Microsoft Teams: impressive new meeting features to rival Slack

Microsoft is celebrating the second anniversary of its Microsoft Teams launch with some impressive new features to rival Slack. The software maker now has more than 500,000 organizations using Microsoft Teams, including 91 of the Fortune 100. That’s likely due to the fact Microsoft bundles Teams with its Office 365 subscriptions, making it an appealing choice for businesses that already pay for the Office suite of apps.

Still, Microsoft Teams is growing and rivaling Slack at the same time, and the company is now adding some unique features to improve meetings on the service. After adding background blur to Skype last month, Microsoft is building on the feature in Microsoft Teams to add customizable backgrounds. This lets you join a video call and pretend you’re in an office, at the beach, or wherever you want really. The customized backgrounds feature will be available later this year, and it will work with any image that you want to use.

The most impressive new feature is one that will solve whiteboard interactions in meetings with remote participants. Microsoft has developed a way to mask out someone drawing on a physical whiteboard, allowing remote meeting members to still see the physical whiteboard when it’s in use. This works by using any regular webcam, and it will even capture the physical whiteboard and import it digitally into Microsoft Teams so remote workers can participate in meetings or the contents of the whiteboard can be archived for future use. Microsoft is letting Teams testers access this new feature as part of a public preview before it rolls it out generally.

Live captions are also making their way to Microsoft Teams meetings, improving accessibility to allow participants who are deaf or hard of hearing to read speaker captions in real time. This is also useful if you’re working from a loud location, and you miss what a particular speaker says, as the captions will be displayed in the meeting. An English preview of this feature will be available soon, and Microsoft plans to include translation in meetings at some point in the future, too.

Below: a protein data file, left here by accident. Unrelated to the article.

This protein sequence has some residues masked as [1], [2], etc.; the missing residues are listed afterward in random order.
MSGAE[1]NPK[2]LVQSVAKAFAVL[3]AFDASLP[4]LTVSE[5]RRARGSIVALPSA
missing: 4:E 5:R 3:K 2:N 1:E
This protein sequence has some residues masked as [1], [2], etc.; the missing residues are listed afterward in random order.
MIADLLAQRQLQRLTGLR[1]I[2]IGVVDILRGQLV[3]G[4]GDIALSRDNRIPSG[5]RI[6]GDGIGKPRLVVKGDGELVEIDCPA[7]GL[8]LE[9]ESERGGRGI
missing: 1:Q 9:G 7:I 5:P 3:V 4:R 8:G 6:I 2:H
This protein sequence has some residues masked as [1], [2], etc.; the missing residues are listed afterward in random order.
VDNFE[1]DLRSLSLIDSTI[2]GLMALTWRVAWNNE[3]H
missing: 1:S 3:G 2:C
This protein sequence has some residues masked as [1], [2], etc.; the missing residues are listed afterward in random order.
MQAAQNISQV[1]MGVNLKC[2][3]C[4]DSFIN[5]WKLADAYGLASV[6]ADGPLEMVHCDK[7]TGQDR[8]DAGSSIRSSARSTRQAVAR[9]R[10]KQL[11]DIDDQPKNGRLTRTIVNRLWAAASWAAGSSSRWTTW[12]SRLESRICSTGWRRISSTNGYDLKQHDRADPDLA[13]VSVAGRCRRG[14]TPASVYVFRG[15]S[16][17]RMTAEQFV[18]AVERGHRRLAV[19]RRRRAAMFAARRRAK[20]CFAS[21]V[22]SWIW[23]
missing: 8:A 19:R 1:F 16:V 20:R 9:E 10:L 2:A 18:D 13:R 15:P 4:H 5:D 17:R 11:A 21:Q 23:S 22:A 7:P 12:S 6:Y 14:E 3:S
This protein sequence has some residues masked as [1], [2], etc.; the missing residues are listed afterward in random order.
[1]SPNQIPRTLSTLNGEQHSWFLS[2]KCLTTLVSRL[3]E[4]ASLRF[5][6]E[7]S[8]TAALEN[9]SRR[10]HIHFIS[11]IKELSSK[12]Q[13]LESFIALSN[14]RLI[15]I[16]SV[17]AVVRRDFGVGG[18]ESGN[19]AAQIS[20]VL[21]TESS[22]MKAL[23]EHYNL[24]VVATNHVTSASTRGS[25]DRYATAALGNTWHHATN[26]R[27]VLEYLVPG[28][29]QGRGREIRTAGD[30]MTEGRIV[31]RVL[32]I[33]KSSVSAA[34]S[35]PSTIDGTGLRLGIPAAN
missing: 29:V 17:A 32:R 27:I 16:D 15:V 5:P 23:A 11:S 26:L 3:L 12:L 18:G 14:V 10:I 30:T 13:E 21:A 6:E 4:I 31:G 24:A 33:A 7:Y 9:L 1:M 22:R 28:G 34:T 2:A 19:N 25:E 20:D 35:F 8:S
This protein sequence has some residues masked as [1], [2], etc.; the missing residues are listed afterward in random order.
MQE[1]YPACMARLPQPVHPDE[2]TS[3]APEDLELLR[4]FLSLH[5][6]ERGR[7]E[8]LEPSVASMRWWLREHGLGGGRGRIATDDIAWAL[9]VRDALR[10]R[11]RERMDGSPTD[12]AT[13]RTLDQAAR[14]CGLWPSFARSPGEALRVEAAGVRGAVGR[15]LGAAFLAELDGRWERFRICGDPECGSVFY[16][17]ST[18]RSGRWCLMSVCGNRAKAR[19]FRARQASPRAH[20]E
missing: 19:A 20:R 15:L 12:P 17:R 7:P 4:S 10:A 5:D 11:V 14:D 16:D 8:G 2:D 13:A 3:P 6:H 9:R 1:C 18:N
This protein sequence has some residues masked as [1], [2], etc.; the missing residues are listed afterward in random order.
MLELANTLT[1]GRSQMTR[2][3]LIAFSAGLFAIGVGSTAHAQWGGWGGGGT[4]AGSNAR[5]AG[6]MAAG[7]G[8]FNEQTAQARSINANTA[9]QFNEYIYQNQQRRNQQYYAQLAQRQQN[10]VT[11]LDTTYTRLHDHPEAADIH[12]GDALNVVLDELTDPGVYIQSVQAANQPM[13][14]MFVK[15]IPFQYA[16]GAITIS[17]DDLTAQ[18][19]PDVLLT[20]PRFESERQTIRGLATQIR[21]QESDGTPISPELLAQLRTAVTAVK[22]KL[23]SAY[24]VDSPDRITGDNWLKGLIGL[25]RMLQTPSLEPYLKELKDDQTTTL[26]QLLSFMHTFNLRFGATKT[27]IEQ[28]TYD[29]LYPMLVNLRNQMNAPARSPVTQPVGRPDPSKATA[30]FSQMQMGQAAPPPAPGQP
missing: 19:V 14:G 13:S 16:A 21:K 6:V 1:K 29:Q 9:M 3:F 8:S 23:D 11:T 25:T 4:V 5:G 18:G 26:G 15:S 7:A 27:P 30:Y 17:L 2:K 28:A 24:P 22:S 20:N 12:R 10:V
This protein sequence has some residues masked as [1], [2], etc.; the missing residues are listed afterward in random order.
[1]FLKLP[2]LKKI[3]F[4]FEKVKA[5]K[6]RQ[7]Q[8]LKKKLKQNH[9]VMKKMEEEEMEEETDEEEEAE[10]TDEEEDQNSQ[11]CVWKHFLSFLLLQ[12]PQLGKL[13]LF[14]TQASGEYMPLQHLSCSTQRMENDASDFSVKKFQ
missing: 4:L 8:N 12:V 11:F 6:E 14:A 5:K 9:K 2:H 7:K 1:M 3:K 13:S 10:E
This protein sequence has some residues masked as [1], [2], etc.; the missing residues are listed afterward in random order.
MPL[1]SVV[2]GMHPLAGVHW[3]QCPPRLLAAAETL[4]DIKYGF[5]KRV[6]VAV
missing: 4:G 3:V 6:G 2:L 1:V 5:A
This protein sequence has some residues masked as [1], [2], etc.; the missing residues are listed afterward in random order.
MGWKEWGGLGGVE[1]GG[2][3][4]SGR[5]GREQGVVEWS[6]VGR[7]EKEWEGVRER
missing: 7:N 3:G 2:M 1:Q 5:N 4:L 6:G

The last major new feature coming to Microsoft Teams is Live Events. This will allow Microsoft Teams users to broadcast a meeting or event to up to 10,000 people. Viewers won’t need a Microsoft Teams account to see the streams, and they’ll even be able to participate with live Q&As. Think of it as Microsoft’s own Facebook Live-style service that will be primarily used for work meetings and events. Microsoft also launched a similar service with LinkedIn recently.

Microsoft is continuing to test its secure private channels for Microsoft Teams, and they should be available later this year. The private channels will let admin restrict channels without needing to create separate teams, and it’s a highly requested feature from current Teams users. Microsoft is currently testing this internally and with some select external customers.

All of these features add up to a big push from Microsoft to differentiate its Teams product from Slack. Microsoft’s main rival is valued at around $5.1 billion, and it acquired rival HipChat last year to shut the service down and migrate users to its own chat service. Slack has also been improving its service in the past couple of years, including a new dark mode, improved search, and shared channels.

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